Marijuana is implicated as a cause of gynecomastia, growth of the male breast. It’s not the only cause but, in your case, it’s a likely one.

Not only can marijuana enlarge the breasts, it also can lower blood testosterone levels, depress the sperm count and decrease sperm motility.

DEAR DR. DONOHUE: With so many people battling high blood pressure, please address the subject, and please answer why it is impossible for so many to get their pressure controlled. My father, 83, was put on Altace, and his blood pressure was fine for a full month. A few days ago, his doctor took his pressure, and it was very high. The doctor checked it with my dad’s monitor and got the same reading. Why would his pressure go out of control all of a sudden? Our neighbor was told to rest in bed to get her pressure down. Is this the right way to go? – P.M.

More than 65 million Canadians and Americans suffer from high blood pressure – hypertension. Only about one-third of them are adequately controlled all the time – not a testimonial to doctors. Your dad’s sudden rise in blood pressure might never be explained. It might be that it is just that his body is not reacting to his medicine as it used to. Or it might be that he is doing something that upsets blood pressure control, like using too much salt.

There are six classes of blood pressure medicine. Each class has a number of slightly different drugs, so the total number of blood pressure medicines is huge. Your dad’s medicine belongs to the group called ACE-inhibitors – very fine blood pressure-lowering drugs. However, he might need a dose adjustment or a combination with one of the other classes of medicines or an entirely new drug. It’s not unusual to have to adjust a patient’s medicines when blood pressure no longer responds to the one he or she’s been taking.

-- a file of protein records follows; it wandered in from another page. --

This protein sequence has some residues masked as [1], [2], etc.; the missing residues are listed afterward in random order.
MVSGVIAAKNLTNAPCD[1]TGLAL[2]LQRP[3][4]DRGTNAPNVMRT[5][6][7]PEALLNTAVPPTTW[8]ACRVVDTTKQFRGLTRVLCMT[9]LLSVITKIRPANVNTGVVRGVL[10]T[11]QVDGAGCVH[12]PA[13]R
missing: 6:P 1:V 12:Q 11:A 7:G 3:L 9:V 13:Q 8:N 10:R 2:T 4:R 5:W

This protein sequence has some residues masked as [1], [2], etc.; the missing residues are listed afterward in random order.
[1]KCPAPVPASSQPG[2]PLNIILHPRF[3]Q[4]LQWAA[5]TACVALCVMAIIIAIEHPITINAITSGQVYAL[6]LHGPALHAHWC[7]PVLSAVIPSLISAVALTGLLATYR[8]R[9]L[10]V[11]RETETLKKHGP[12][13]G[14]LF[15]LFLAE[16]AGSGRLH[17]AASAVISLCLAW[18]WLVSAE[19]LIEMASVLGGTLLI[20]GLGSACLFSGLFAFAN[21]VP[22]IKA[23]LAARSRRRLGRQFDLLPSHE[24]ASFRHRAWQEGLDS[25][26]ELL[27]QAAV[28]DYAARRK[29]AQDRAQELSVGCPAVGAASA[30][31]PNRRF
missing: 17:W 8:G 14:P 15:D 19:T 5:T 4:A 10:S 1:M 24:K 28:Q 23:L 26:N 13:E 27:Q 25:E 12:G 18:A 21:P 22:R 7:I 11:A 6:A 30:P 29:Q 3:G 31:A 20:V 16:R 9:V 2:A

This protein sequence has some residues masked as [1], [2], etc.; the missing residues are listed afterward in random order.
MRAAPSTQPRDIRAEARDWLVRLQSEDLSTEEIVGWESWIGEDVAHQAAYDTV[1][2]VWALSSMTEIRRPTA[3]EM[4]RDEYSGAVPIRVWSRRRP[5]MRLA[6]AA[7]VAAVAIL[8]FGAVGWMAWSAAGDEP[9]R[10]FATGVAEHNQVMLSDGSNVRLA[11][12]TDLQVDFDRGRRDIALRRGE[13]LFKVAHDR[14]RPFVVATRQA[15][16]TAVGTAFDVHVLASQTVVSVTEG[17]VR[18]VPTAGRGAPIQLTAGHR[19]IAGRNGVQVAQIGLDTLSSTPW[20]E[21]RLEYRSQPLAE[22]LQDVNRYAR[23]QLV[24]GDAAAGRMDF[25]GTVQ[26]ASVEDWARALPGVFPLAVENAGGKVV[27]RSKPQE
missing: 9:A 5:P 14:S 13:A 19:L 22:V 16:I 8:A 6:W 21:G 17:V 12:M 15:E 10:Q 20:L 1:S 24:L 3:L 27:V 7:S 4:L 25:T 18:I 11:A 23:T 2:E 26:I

What’s he doing for his pressure in addition to taking medicine? If overweight people lose weight, their pressure drops 5 to 20 points. Thirty minutes of daily exercise can lower pressure 2 to 9 points, and the exercise need not be exhausting or need not be done for 30 consecutive minutes. Limiting salt to 1,500 mg of sodium (3,700 mg of salt or sodium chloride) a day brings down pressure 2 to 8 points. Increasing potassium in the diet takes down blood pressure. Potassium foods include baked potatoes with skin, peas, cantaloupe, orange juice, dates, watermelon and bananas. A diet emphasizing fruits, vegetables, whole grains and low-fat dairy products also decreases blood pressure. I am sure your dad can get his blood pressure back to the desired range with a medicine adjustment or change and an adoption of new lifestyle habits. Bed rest is not usually required to lower pressure.

Dr. Donohue regrets that he is unable to answer individual letters, but he will incorporate them in his column whenever possible. Readers may write him or request an order form of available health newsletters at P.O. Box 536475, Orlando, FL 32853-6475. Readers may also order health newsletters from